Essentially, you lack the ability to break up with friends.

2. Understand why you hoard friends

I didn't realise how my friends really treated me until after a few key events happened in my life. 

I thought all these friends I kept around me cared about me. I took them at face value, rather than reading between the lines about how they treated me.

I was a pushover. I was the friend you used to get somewhere in life or feel better about yourself with.

When you're a pushover, you don't think about getting rid of friends. You don't think people are taking advantage of you. You believe they care.

Yet, one day, I discovered they weren't my friends. I understood my place in their friendship with me, yet I remained friends with them. 

That was my hoarding. Keeping people around for the sake of it, even though I know they were no good for me.

Not everyone is like me. We hoard friends for many reasons and from our varying experiences with people.

It's part of the bigger problem. As we all get pushed and shoved around, hoarding often feels like it happens to us rather than it's something that we do.

Here are the reasons we friendship hoard:

  • We think we should keep them because of shared experiences - We've been through tough times together. Perhaps we knew each other when we were both going through a rough patch in our life. Or we share a friend who passed away at a young age. These shared experiences are ones only you have with each other, and it's the only thing keeping you together. You wouldn't be friends otherwise. We've built this shared experienced up over time and it's meant we are unable to part with the people we've had it with.
  • We think we should keep them because of how long we've known them - School friends. This is the most common reason we keep friends; we've known them so long, we should keep them. It's the right thing to do. It's what long-term friends do. And perhaps, somewhere along the line, we made a juvenile promise to each to be friends forever. The problem is you're honouring something you said when you were twelve.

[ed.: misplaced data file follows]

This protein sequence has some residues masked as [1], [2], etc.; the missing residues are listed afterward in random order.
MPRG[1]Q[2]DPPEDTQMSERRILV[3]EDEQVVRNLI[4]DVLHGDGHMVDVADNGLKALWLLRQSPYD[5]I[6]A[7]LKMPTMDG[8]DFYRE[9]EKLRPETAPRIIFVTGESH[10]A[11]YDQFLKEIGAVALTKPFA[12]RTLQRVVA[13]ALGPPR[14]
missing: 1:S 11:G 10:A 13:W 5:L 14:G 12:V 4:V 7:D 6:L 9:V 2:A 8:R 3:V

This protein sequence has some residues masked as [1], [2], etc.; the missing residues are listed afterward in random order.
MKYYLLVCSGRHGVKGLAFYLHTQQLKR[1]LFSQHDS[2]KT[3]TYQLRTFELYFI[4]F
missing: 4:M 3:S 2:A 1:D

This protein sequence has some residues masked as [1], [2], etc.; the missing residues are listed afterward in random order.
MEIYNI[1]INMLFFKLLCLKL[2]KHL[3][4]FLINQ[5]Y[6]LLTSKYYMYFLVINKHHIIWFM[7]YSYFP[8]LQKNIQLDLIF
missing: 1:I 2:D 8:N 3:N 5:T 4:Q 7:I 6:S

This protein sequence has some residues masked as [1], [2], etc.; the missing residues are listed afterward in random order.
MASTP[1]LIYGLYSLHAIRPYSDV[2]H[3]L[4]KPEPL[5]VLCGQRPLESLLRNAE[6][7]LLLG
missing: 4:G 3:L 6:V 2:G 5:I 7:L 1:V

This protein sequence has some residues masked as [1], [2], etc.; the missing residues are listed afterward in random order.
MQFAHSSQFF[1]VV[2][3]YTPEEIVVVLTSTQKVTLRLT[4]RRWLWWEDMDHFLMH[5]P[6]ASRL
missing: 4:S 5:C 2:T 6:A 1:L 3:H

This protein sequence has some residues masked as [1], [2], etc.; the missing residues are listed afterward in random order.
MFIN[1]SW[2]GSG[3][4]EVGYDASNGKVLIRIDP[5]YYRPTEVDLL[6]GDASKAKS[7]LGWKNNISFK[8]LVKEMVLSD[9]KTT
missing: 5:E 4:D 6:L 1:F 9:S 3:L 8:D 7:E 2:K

• We don't want to face an awkward break-up conversation - Getting rid of your friends is hard. It requires having awkward and emotionally confronting conversations with them. Or you have to ghost them, which inevitably backfires and makes you feel like a cruel person. It's easier to keep friends around than have "the conversation".
  • We're hoping these friends will come in handy one day  -  No one wants to admit to being a friendship user, but sometimes we think we will need these friends someday. It's in the same way we hold on to the spare screws that come with an Ikea bookshelf. Throwing them away, ending the friendship, seems like we're burning bridges. Why do this if we might one day need the connection? That's a justification for keeping bad relationships in our life. You put up with bad friends in the hope it might pay off.